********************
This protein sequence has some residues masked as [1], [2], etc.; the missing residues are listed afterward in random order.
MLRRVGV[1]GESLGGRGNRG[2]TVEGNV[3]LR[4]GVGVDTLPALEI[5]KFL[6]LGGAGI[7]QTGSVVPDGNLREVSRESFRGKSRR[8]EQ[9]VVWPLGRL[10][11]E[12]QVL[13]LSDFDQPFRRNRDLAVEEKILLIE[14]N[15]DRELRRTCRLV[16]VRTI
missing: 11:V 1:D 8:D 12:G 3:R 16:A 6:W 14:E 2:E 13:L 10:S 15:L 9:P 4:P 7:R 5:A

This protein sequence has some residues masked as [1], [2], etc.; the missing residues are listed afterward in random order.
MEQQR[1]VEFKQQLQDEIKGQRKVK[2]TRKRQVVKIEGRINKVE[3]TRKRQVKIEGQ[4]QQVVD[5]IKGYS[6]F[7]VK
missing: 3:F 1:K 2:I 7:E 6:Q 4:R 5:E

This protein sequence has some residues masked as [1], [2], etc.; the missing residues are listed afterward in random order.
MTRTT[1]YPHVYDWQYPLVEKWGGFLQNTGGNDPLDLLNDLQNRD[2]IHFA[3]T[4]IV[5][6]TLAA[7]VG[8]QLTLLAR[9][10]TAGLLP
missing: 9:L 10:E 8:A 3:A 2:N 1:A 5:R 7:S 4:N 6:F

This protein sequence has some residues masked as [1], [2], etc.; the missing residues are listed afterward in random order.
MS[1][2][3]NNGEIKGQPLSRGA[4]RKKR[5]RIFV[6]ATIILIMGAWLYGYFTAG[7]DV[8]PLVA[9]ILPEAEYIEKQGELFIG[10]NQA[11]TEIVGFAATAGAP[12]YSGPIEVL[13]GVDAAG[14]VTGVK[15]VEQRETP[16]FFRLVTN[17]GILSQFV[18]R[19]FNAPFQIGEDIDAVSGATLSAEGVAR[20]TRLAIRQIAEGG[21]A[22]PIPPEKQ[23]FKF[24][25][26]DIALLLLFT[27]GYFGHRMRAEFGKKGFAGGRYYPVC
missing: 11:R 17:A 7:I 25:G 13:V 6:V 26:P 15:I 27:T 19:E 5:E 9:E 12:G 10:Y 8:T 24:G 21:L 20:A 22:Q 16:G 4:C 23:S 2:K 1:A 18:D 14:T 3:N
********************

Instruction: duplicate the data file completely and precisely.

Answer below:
This protein sequence has some residues masked as [1], [2], etc.; the missing residues are listed afterward in random order.
MLRRVGV[1]GESLGGRGNRG[2]TVEGNV[3]LR[4]GVGVDTLPALEI[5]KFL[6]LGGAGI[7]QTGSVVPDGNLREVSRESFRGKSRR[8]EQ[9]VVWPLGRL[10][11]E[12]QVL[13]LSDFDQPFRRNRDLAVEEKILLIE[14]N[15]DRELRRTCRLV[16]VRTI
missing: 11:V 1:D 8:D 12:G 3:R 16:A 6:W 14:E 2:E 13:L 10:S 15:L 9:P 4:P 7:R 5:A

This protein sequence has some residues masked as [1], [2], etc.; the missing residues are listed afterward in random order.
MEQQR[1]VEFKQQLQDEIKGQRKVK[2]TRKRQVVKIEGRINKVE[3]TRKRQVKIEGQ[4]QQVVD[5]IKGYS[6]F[7]VK
missing: 3:F 1:K 2:I 7:E 6:Q 4:R 5:E

This protein sequence has some residues masked as [1], [2], etc.; the missing residues are listed afterward in random order.
MTRTT[1]YPHVYDWQYPLVEKWGGFLQNTGGNDPLDLLNDLQNRD[2]IHFA[3]T[4]IV[5][6]TLAA[7]VG[8]QLTLLAR[9][10]TAGLLP
missing: 9:L 10:E 8:A 3:A 2:N 1:A 5:R 7:S 4:N 6:F

This protein sequence has some residues masked as [1], [2], etc.; the missing residues are listed afterward in random order.
MS[1][2][3]NNGEIKGQPLSRGA[4]RKKR[5]RIFV[6]ATIILIMGAWLYGYFTAG[7]DV[8]PLVA[9]ILPEAEYIEKQGELFIG[10]NQA[11]TEIVGFAATAGAP[12]YSGPIEVL[13]GVDAAG[14]VTGVK[15]VEQRETP[16]FFRLVTN[17]GILSQFV[18]R[19]FNAPFQIGEDIDAVSGATLSAEGVAR[20]TRLAIRQIAEGG[21]A[22]PIPPEKQ[23]FKF[24][25][26]DIALLLLFT[27]GYFGHRMRAEFGKKGFAGGRYYPVC
missing: 11:R 17:A 7:I 25:G 13:V 6:V 26:P 15:I 27:T 19:E 5:E 9:E 12:G 10:Y 8:T 24:G 21:L 20:A 22:Q 16:G 4:C 23:S 2:K 1:A 18:D 14:T 3:N